02:49 GMT07 March 2021
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    Philippine authorities on Tuesday told Daesh-affiliated militants occupying parts of the southern city of Marawi to surrender or die.

    The Philippine military is confronting the Maute extremist group, which has pledged allegiance to Daesh, in an ongoing clash in the city. Maute fighters went on a rampage through Marawi last week in response to security forces raiding the hideout of Isnilon Hapilon, leader of local extremist group and Daesh affiliate Abu Sayyaf.

    Abu Sayyaf and Maute have combined efforts to try to establish a caliphate in the southern Philippines. Having acquired support from other local and foreign militants, the groups had been planning to launch a major assault on Marawi on the Muslim holy month of Ramadan, but attacked earlier, after Hapilon's near arrest.

    Philippines President Rodrigo Duterte has declared 60 days of martial law across the country's second largest island of Mindanao, warning that Daesh had managed to unite a number of local militant groups behind its flag. Marawi, with a predominantly Muslim population of 200,000 people, is regarded as the heartland of the Islamic faith in southern Mindanao.

    Over the past week, the jihadist gunmen withstood intense bombardment and street-to-street combat by the Philippine military, prompting the government's threats.

    "We call on the remaining terrorists to surrender while there is an opportunity," Brigadier-General Restituto Padilla, the Philippines military chief of staff, said in a statement.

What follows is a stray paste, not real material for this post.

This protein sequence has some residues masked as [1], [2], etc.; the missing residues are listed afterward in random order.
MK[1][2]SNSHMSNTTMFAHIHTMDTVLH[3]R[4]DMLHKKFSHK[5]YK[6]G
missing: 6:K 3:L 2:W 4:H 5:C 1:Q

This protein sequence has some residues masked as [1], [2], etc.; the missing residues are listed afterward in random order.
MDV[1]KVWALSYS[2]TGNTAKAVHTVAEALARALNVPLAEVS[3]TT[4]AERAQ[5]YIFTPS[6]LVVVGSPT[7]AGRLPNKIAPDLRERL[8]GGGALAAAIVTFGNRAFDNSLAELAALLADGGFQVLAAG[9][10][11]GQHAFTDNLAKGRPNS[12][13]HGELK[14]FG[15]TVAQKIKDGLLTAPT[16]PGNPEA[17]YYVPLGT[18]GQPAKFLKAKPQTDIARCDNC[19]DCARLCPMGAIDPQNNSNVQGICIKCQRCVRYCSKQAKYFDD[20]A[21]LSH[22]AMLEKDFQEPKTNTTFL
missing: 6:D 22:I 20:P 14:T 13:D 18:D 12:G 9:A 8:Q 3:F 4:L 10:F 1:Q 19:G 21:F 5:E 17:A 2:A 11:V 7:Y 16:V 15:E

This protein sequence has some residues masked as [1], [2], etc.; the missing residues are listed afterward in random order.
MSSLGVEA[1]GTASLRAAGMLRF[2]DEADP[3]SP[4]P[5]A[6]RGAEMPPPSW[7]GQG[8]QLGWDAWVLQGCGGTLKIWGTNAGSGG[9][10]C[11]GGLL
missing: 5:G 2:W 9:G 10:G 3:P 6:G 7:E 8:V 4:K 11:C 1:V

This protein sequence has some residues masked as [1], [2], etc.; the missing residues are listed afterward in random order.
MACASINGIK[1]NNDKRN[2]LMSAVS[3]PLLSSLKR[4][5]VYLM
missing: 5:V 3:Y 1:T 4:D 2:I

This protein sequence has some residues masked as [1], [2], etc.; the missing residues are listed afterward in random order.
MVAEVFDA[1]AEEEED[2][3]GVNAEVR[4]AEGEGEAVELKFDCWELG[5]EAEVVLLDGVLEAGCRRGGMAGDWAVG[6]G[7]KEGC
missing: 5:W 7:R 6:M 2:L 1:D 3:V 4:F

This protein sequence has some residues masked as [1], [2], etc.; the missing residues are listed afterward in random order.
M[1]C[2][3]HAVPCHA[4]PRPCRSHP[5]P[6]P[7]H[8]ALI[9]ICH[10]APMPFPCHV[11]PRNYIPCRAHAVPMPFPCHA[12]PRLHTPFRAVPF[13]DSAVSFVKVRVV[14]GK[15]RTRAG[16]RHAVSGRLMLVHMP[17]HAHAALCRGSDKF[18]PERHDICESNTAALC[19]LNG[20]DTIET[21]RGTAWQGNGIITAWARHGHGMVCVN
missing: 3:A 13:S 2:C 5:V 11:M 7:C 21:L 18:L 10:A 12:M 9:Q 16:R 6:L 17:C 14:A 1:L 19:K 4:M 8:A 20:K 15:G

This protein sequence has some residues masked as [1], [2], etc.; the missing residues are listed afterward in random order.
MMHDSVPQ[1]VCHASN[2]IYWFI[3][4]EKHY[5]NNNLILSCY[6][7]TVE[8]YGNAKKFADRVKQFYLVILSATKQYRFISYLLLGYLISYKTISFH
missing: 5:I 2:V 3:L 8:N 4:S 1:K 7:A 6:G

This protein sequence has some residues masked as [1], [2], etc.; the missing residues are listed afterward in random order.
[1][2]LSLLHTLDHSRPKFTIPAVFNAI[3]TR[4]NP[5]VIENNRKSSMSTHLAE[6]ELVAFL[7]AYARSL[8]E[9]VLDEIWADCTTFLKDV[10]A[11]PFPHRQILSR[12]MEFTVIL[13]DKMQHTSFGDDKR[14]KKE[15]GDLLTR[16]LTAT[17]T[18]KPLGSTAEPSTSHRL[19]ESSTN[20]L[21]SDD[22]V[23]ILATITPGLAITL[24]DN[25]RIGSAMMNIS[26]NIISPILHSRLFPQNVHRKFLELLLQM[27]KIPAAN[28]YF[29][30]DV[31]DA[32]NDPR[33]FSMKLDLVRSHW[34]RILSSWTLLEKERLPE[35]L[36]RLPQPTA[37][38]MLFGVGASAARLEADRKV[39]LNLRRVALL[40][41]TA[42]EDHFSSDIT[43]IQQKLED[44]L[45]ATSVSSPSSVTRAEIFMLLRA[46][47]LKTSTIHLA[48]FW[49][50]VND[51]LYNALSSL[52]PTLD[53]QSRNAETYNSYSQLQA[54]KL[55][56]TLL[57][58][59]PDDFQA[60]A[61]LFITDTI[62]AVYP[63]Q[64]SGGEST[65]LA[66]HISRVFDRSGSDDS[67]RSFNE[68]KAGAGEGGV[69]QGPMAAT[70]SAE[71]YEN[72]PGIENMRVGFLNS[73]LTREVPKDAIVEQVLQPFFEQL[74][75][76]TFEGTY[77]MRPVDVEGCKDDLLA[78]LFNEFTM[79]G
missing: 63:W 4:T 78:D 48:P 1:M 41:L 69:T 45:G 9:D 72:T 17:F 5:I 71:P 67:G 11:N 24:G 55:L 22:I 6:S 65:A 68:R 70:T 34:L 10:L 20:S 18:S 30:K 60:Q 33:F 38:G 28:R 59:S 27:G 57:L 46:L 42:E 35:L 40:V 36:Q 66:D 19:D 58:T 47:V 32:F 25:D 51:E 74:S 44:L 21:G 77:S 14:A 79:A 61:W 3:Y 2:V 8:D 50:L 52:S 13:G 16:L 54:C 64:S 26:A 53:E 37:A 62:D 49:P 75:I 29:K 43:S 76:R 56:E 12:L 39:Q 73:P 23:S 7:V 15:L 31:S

"For the terrorists, not surrendering will mean their sure death."

    Padilla also told reporters the surrender call was aimed at limiting the loss of more lives and that it was just a matter of time before the military cleared extremists "from all their hiding places."

    "We are going to fight every day until this conflict is resolved," Duterte said at a press conference.

    Most residents of the city have fled, but up to 2,000 reportedly remain trapped in areas besieged by the militants, according to the local government. The International Committee of the Red Cross has voiced alarm that civilians could be caught in bombing raids or crossfire.

    According to government figures, the crisis has already left more than 100 people dead, including at least 19 civilians, 20 security forces and 65 gunmen.

    A Muslim separatist rebellion in the region has raged for decades, claiming more than 120,000 lives since the 1970s.    


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